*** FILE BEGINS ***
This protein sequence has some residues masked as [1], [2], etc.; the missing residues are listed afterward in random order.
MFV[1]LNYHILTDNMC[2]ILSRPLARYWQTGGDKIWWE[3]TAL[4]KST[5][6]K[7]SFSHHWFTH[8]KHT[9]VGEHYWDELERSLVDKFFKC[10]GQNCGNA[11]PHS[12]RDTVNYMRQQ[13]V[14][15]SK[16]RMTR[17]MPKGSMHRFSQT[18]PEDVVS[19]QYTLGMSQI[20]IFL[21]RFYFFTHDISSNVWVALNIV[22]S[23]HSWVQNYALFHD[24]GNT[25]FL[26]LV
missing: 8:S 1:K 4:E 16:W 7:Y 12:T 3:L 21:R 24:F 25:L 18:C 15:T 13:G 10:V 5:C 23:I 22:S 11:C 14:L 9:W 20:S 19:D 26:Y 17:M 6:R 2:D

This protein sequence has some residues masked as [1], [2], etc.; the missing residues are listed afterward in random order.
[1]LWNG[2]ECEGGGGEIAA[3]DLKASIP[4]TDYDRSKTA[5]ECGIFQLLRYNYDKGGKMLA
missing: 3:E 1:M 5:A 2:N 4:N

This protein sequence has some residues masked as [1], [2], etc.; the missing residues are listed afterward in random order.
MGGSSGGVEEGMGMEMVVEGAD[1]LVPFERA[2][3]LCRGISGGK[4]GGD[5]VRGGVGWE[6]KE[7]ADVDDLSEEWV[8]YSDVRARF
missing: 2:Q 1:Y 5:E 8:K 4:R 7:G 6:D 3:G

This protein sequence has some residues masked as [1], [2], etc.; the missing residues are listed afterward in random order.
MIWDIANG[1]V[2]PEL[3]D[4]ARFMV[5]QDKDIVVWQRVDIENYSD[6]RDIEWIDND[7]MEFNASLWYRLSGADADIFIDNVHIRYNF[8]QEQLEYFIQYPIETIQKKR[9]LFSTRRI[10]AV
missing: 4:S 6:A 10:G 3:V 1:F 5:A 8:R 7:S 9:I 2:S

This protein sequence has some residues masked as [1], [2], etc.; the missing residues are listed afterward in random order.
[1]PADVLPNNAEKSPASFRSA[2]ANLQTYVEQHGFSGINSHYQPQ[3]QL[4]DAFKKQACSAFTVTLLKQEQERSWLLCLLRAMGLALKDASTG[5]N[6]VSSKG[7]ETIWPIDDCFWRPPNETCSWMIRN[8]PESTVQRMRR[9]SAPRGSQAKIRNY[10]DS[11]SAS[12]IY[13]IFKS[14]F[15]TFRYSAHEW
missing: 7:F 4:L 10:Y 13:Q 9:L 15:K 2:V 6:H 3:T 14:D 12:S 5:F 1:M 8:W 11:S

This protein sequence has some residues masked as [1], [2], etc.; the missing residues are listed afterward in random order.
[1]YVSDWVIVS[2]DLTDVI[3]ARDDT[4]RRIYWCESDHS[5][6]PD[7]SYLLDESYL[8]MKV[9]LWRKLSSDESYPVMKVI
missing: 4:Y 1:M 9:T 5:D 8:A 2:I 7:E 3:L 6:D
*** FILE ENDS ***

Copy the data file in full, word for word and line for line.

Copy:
This protein sequence has some residues masked as [1], [2], etc.; the missing residues are listed afterward in random order.
MFV[1]LNYHILTDNMC[2]ILSRPLARYWQTGGDKIWWE[3]TAL[4]KST[5][6]K[7]SFSHHWFTH[8]KHT[9]VGEHYWDELERSLVDKFFKC[10]GQNCGNA[11]PHS[12]RDTVNYMRQQ[13]V[14][15]SK[16]RMTR[17]MPKGSMHRFSQT[18]PEDVVS[19]QYTLGMSQI[20]IFL[21]RFYFFTHDISSNVWVALNIV[22]S[23]HSWVQNYALFHD[24]GNT[25]FL[26]LV
missing: 8:S 1:K 4:E 16:W 7:Y 12:T 3:L 21:R 24:F 25:L 18:C 15:T 13:G 10:V 5:C 23:I 22:S 11:C 14:L 9:W 20:S 19:D 26:Y 17:M 6:R 2:D

This protein sequence has some residues masked as [1], [2], etc.; the missing residues are listed afterward in random order.
[1]LWNG[2]ECEGGGGEIAA[3]DLKASIP[4]TDYDRSKTA[5]ECGIFQLLRYNYDKGGKMLA
missing: 3:E 1:M 5:A 2:N 4:N

This protein sequence has some residues masked as [1], [2], etc.; the missing residues are listed afterward in random order.
MGGSSGGVEEGMGMEMVVEGAD[1]LVPFERA[2][3]LCRGISGGK[4]GGD[5]VRGGVGWE[6]KE[7]ADVDDLSEEWV[8]YSDVRARF
missing: 2:Q 1:Y 5:E 8:K 4:R 7:G 6:D 3:G

This protein sequence has some residues masked as [1], [2], etc.; the missing residues are listed afterward in random order.
MIWDIANG[1]V[2]PEL[3]D[4]ARFMV[5]QDKDIVVWQRVDIENYSD[6]RDIEWIDND[7]MEFNASLWYRLSGADADIFIDNVHIRYNF[8]QEQLEYFIQYPIETIQKKR[9]LFSTRRI[10]AV
missing: 4:S 6:A 10:G 3:V 1:F 5:A 8:R 7:S 9:I 2:S

This protein sequence has some residues masked as [1], [2], etc.; the missing residues are listed afterward in random order.
[1]PADVLPNNAEKSPASFRSA[2]ANLQTYVEQHGFSGINSHYQPQ[3]QL[4]DAFKKQACSAFTVTLLKQEQERSWLLCLLRAMGLALKDASTG[5]N[6]VSSKG[7]ETIWPIDDCFWRPPNETCSWMIRN[8]PESTVQRMRR[9]SAPRGSQAKIRNY[10]DS[11]SAS[12]IY[13]IFKS[14]F[15]TFRYSAHEW
missing: 7:F 4:L 10:Y 13:Q 9:L 15:K 2:V 6:H 3:T 14:D 12:S 5:F 1:M 8:W 11:S

This protein sequence has some residues masked as [1], [2], etc.; the missing residues are listed afterward in random order.
[1]YVSDWVIVS[2]DLTDVI[3]ARDDT[4]RRIYWCESDHS[5][6]PD[7]SYLLDESYL[8]MKV[9]LWRKLSSDESYPVMKVI
missing: 4:Y 1:M 9:T 5:D 8:A 2:I 7:E 3:L 6:D